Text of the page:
With the caveat that I only understand the lodash: afaik, _.chain(x).thru(fn) is basically like _.map over what’s basically an Identity type, which means that this is all just Functors at play, which means this is all just functional composition (which is THE core pattern of functional programming).

You don’t really even need lodash for this, you can just exploit the fact that Arrays are Functors, and treat them as a cheap-o Identity Type by sticking some object into the “box” then taking it back out again at the end (all credit to Brian Lonsdorf here for the intuition/teaching insight)


But given that it’s functional composition here, that means it’s also just equivalent to doing this…

yourObject => function3(function2(function1(yourObject)))//orcompose(function3, function2, function1)

Of course, it looks like the implication is that those chained functions have side-effects in addition to just transforming data, in which case a functional type that represents the particulars of that operation might make a better container.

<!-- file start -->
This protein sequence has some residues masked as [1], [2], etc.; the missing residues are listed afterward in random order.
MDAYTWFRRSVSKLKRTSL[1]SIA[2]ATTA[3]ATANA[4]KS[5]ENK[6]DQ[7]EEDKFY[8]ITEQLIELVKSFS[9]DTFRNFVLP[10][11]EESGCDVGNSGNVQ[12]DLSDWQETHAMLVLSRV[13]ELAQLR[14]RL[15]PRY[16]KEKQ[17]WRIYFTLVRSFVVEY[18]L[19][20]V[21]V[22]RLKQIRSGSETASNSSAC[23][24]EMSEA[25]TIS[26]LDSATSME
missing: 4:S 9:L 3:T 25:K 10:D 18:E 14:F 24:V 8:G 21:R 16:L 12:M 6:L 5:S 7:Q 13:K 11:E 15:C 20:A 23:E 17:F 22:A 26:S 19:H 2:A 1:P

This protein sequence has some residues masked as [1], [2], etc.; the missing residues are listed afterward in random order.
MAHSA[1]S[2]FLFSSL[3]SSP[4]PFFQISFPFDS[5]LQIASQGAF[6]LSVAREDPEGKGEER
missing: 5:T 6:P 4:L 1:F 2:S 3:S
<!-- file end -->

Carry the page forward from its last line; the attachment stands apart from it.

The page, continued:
//pure description of the operation
completeOperation = Task.of(yourObject)
//actually running the side-effecting operation
completeOperation.fork(handleError, reactToResponse)

.tap(fn) is just .map(x=>{ fn(x); return x}), though again if it’s causing side-effects like console.log, purists would probably object (though obviously IO is a bit overkill-for-no-extra-safety in javascript). :)

Of the other related/relevant patterns/Types I know that may be implicated here:

“working on a large object but at each step working on just a small piece of it, immutably” sounds like a heck of a lot like cursors/zippers or, perhaps even more so: composable functional lenses, which can target/focus changes in on just one part of an object but then return the entire transformed object back:

//orusernameLens = compose(L.user, L.name)
upperCaseUsername = over( usernameLens, name=>name.toUpperCase())

On the other hand, “building up some stateful object” (i.e. having a starting state and then deriving a new state from it via a bunch of chained operations) sounds a heck of a lot like what the State Monad is good for.

Primarily Javascript, potentially personal, possibly pointless. I welcome and am fascinated by your many marvelous opinions.

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